· Eleusis (4-8 players): I originally learned this as “Delphi,” a streamlined version that is more appropriate for kids. This version has more teeth to it and should delight all ages. One player takes on the role of god (think Zeus) and secretly writes down a law that all cards played must follow. All the other players must then, by trial and error, figure out that law and get rid of their cards. This is harder than it sounds. What makes it work is that Eleusis has a number of scoring rules that put balance into the game – you want the rule to be hard but not too hard, etc.
This game will earn many rounds of play. What is nice is it also has a co-op feel. Yes, you are all trying to be the first to guess and play your cards, but on the other hand you are all in it together trying to decipher the divine law you’ve been given.
submitted by MurphMurp to boardgames [link] [comments]

Legacy Pt 2



“I was able to pull some data from those Exo samples.” Jinju perches on the cockpit dashboard. Two tech mites crawl over her shell.
Their jump-ship plummets through fractalescent polychrome luge, ripping across the sable pitch of space at blistering speed.
Ana leans back in her pilot seat, one knee pulled to her chest. She watches strands of shimmer bend around the hull. A bobble-owl jiggles along as the ship shivers, underneath it: Camrin, in frame.
“Hit me.” Her eyes turn to Jinju.
“I couldn’t completely narrow it down, but they’re definitely from the Golden Age, circa the Collapse.”
Jinju continues, “I’ve been going through the Pillory mainframe download. Those stations are meant to split Rasputin’s mind up in the event that he became… uh… insubordinate.”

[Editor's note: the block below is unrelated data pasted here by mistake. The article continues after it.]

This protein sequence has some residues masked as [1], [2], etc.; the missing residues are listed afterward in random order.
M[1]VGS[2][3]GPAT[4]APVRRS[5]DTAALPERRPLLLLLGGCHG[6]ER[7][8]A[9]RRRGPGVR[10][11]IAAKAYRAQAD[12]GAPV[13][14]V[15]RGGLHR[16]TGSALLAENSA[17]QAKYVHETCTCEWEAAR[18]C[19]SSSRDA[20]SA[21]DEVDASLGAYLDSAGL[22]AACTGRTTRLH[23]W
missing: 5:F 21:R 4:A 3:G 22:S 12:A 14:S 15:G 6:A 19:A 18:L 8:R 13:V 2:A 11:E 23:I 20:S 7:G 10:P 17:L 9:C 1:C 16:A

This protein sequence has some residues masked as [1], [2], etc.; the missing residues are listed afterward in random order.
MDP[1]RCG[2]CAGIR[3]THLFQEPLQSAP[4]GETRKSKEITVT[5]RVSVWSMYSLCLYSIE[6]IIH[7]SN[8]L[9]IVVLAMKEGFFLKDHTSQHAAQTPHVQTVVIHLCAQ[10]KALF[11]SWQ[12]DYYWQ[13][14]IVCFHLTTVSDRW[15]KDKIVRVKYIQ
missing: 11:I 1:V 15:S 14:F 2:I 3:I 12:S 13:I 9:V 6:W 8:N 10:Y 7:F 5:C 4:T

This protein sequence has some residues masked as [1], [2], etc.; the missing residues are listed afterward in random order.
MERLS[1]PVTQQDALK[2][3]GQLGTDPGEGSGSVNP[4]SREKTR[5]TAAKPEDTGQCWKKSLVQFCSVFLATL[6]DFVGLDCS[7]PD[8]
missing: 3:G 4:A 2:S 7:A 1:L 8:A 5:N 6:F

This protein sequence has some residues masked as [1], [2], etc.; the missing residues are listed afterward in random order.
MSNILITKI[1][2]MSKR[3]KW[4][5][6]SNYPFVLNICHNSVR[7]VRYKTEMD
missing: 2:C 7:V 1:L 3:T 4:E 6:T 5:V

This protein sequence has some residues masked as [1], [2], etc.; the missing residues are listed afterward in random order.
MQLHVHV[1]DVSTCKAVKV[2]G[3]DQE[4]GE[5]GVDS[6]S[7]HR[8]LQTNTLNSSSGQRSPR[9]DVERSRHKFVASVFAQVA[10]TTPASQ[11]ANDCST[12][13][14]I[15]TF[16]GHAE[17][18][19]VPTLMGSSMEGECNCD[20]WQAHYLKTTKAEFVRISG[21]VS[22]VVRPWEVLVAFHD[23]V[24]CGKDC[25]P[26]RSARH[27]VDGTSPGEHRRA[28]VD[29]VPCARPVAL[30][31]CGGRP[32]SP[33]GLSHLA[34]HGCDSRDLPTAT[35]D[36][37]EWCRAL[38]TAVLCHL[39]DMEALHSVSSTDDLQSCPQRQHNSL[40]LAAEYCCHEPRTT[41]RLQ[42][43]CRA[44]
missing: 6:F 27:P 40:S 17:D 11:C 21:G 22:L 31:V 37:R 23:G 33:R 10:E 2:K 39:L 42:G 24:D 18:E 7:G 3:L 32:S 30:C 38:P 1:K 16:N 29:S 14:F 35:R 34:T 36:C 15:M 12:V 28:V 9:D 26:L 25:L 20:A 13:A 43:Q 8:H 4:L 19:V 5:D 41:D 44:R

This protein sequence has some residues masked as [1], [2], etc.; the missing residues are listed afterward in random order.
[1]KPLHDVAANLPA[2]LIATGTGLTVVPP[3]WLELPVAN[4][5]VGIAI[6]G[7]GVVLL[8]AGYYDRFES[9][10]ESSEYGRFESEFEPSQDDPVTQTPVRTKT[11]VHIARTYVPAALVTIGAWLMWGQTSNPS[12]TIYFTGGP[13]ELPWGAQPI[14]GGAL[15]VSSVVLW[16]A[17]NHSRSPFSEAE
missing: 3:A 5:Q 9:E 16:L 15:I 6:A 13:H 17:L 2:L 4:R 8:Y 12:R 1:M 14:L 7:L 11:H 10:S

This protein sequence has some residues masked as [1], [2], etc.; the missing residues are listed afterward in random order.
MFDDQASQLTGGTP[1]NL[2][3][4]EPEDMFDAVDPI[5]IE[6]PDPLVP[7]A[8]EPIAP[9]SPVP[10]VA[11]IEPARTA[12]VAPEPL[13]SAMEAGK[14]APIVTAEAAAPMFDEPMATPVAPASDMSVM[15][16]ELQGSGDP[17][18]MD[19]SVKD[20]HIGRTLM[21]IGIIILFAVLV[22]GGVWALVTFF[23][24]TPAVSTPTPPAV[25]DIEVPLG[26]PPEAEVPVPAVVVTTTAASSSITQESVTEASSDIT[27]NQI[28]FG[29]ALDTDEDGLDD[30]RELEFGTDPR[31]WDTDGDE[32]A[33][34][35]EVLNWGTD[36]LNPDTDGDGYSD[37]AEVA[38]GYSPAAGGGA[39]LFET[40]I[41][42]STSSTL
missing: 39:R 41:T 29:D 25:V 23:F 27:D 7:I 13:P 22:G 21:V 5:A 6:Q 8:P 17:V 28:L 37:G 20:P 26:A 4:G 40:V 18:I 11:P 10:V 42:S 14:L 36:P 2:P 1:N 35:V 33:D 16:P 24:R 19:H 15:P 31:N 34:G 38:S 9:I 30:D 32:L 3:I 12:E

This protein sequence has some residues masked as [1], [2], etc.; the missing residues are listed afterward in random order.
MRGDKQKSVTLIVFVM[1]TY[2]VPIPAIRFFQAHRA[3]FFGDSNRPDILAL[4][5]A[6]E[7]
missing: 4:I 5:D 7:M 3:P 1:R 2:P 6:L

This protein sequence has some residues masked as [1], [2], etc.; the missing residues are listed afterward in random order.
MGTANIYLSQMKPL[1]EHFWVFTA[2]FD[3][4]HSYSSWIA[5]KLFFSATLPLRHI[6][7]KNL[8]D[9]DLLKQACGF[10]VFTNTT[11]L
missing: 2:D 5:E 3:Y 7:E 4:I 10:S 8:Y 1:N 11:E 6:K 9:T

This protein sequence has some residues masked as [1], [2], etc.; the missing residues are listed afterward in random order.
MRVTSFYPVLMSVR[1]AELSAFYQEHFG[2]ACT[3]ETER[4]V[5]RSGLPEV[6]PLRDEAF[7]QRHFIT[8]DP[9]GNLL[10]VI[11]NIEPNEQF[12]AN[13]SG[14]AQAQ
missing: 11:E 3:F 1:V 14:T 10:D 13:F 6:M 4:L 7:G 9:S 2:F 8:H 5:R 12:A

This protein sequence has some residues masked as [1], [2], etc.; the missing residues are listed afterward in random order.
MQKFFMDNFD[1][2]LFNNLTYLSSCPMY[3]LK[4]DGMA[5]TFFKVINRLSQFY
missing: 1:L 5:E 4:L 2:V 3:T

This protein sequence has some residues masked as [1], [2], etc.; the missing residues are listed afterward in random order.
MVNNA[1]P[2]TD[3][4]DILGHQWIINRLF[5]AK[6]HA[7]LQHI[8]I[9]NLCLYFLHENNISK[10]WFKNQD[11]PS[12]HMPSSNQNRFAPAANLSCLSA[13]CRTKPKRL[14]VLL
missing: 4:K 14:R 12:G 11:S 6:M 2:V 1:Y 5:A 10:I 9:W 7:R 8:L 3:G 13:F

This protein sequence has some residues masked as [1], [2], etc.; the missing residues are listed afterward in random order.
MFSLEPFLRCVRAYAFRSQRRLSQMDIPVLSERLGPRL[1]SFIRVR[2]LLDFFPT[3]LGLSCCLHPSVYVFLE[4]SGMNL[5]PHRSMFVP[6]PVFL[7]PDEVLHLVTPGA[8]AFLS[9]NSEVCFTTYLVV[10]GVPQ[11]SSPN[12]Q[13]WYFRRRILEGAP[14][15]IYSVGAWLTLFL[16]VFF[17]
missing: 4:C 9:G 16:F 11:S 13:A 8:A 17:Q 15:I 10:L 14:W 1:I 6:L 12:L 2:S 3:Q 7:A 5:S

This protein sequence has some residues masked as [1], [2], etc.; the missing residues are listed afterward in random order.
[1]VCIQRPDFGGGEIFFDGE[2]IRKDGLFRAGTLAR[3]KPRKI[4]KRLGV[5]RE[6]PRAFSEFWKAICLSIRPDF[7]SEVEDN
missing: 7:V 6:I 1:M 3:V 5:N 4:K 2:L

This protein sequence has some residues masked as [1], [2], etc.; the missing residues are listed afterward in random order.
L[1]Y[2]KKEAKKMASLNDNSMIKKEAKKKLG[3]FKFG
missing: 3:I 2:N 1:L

“That’s disgusting.”
“ECHO appears to have been a contingency program that activates afterward. They also had a cornerstone schematic of his brain.”
Light static fuzzes from bubble speakers on Ana’s dash. Her helmet hangs on a hook behind her; Rasputin’s uplink is offline.
Ana chews on the information for a moment. “A foundational brain model would help with containment stability after the partitioning process. It’s like a front porch for your brain.”
“It… goes on.” Jinju continues, “Your name is cross-referenced all over this, Ana. Neural Web-way. Psycholinguistics. Exo brain maps with candidate profiles. It looks like Clovis Bray was syncing Rasputin’s basic core with viable hosts.”
“Oh.” Ana’s mind races. “For what though? Drop him into containment and clone him? Pretty elaborate restart button. I guess with an Exo you could also make some pretty potent AI with more limiters than a Warmind.”
Jinju processes. “Hm. Nothing conclusive here.”
Ana turns her gaze back to the stars. “It would be terrible to be buried like that—trapped in pieces of your own mind. You wouldn’t even know who you were anymore. Where you start, and where other versions of you end.”
“Speaking of, the Clovis—9 site is ‘78% assimilated into his sovereignty.'” Jinju distorts her voice as Warmind facsimile. “He’s so dramatic about it.”
Ana brightens as she laughs. “You remember how Camrin would always impersonate him?”
“He did not appreciate that, but it was funny.” Jinju cheeps lightly. “Is she still buried in work from the Moon?”
“Hole opened up to the Black Garden. Pyramid. Creepy signals. Raining Vex. You think Owl Sector could help themselves from getting involved?”
“I heard rumors through the Ghost-vine about the Pyramid. They said it steals your shell. Lives there, like another you. They said it makes you do things.” Jinju pauses. Her iris flicks to Ana’s raised eyebrow. “Not helping?”
“Let’s just change the subject.”
Jinju squirms awkwardly. “You’ll see her soon.”
“I know.”
“They’re working directly with Ikora. She’s safe.”
“I know…”
Warm-tone reassurance trickles into the cabin through Ana’s helmet receiver.
“I KNOW. WHEN DID YOU EVEN GET HERE, RED?” Ana aggressively huffs in exasperation.
Tech mites traverse Jinju like a jungle gym. One dangles precariously from a shell flap. “Guess who’s there too.”
“How do you know this, and I don’t?”
“Ghost-vine. It’s Eris Morn. She’s working with the Guardian.”
“Eris?” Ana scoffs. “She’s not much of a conversationalist so the two of them should get along just fine.” She gestures to the mites. “Do you really want those crawling all over you?”